David Harsanyi

Even Egypt -- our "moderate" ally that subsists on $6 billion in U.S. bribe money not to wage war on its neighbor -- regularly imprisons political dissidents, executes sexual "deviants," and runs state-funded television shows that would give Nazis pause.

Hey, I guess Egypt is "moderate," compared with Sudan.

Our nation should not be in the business of imposing our values on other cultures. We can't. Our values not only diverge but also are, most often, antithetical. And let's never pretend there is anything "mutual" about a call for respect. The deep and fanatical hatred of America flourished decades before the Iraq war or George W. Bush. Islamic leaders have long blamed their own societal corrosion on the West.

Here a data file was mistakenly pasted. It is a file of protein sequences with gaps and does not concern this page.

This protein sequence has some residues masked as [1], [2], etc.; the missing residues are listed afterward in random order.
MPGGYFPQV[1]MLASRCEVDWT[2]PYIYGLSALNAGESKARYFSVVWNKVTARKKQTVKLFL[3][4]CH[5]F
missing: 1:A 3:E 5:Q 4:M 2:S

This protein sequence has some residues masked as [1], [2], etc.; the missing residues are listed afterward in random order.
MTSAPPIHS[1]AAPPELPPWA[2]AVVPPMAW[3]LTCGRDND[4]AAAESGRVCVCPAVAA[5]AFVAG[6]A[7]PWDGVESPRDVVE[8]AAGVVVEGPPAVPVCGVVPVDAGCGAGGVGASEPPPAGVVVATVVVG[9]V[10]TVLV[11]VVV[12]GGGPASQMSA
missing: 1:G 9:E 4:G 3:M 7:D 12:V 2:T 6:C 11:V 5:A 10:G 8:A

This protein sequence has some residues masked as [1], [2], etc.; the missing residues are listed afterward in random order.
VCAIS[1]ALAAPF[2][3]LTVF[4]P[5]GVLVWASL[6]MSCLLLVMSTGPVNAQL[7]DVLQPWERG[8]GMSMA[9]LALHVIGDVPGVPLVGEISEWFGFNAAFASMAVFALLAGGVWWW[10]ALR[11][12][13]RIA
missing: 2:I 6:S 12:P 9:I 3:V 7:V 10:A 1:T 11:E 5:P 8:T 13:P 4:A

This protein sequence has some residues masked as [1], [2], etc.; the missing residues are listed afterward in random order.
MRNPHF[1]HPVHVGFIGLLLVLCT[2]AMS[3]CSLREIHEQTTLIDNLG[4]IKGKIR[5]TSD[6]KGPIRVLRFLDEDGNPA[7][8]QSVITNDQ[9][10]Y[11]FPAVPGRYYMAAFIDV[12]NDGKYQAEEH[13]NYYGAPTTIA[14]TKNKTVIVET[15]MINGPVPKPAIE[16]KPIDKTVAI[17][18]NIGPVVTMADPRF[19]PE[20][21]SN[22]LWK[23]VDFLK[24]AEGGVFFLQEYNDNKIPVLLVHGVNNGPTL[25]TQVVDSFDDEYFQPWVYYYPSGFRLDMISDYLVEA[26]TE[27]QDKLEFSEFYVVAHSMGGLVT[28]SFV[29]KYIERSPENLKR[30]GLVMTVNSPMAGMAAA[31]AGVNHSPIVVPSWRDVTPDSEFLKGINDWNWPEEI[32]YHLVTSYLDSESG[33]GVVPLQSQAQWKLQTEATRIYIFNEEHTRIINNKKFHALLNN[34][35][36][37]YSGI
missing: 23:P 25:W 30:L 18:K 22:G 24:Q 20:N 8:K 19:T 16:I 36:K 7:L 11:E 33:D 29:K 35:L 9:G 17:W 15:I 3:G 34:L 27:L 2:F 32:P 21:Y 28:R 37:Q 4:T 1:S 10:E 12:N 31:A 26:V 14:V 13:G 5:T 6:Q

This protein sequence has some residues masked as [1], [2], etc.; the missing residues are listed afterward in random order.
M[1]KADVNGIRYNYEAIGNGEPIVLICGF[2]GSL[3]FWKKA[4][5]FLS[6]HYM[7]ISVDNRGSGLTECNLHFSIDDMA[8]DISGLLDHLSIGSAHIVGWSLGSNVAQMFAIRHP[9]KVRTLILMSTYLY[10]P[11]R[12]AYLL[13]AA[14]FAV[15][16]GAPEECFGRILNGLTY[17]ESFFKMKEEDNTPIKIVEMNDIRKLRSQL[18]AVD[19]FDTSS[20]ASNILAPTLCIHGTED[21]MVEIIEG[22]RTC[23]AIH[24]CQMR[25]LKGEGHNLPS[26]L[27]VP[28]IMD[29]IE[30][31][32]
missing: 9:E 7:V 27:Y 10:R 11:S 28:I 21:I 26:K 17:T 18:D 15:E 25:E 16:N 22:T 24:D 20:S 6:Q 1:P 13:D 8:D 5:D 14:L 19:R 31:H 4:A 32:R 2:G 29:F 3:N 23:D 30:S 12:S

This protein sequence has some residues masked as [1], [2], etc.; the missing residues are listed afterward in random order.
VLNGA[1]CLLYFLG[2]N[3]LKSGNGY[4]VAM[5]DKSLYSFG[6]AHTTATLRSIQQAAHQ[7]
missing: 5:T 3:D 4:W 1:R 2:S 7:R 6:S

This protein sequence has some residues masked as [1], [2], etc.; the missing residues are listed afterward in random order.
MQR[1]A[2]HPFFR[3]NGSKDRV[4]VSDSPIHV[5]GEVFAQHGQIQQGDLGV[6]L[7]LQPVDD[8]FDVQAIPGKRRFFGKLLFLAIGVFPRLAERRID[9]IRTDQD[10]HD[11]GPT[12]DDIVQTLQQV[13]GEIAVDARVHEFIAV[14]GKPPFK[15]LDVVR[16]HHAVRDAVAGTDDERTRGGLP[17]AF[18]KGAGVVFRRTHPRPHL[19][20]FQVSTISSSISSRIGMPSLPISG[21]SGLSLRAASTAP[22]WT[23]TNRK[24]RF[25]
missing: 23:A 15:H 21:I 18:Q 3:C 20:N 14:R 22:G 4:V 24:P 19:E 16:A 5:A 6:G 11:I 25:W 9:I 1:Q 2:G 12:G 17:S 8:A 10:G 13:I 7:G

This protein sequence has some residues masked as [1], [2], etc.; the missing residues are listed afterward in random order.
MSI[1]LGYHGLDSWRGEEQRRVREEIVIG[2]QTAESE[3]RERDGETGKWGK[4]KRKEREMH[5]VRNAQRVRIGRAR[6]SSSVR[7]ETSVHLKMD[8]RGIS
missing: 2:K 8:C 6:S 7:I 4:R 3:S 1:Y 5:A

Obama promised to transform American foreign policy. He was elected to do so. So he used his first chance to make an impression as president by apologizing for imaginary crimes against Islam and employing a tone of subservience rather than defending our principles.

Not surprisingly, the more "thoughtful" among us immediately embraced the president's self-flagellation in front of some of the world's worst offenders of human rights as a constructive approach. As a geopolitics ploy … well, we'll see what happens.

But there is undoubtedly nothing thoughtful about offering a false choice. To wage war or to offer respect? We can avoid both. We should.

David Harsanyi

David Harsanyi is a senior editor at The Federalist and the author of "The People Have Spoken (and They Are Wrong): The Case Against Democracy." Follow him on Twitter @davidharsanyi.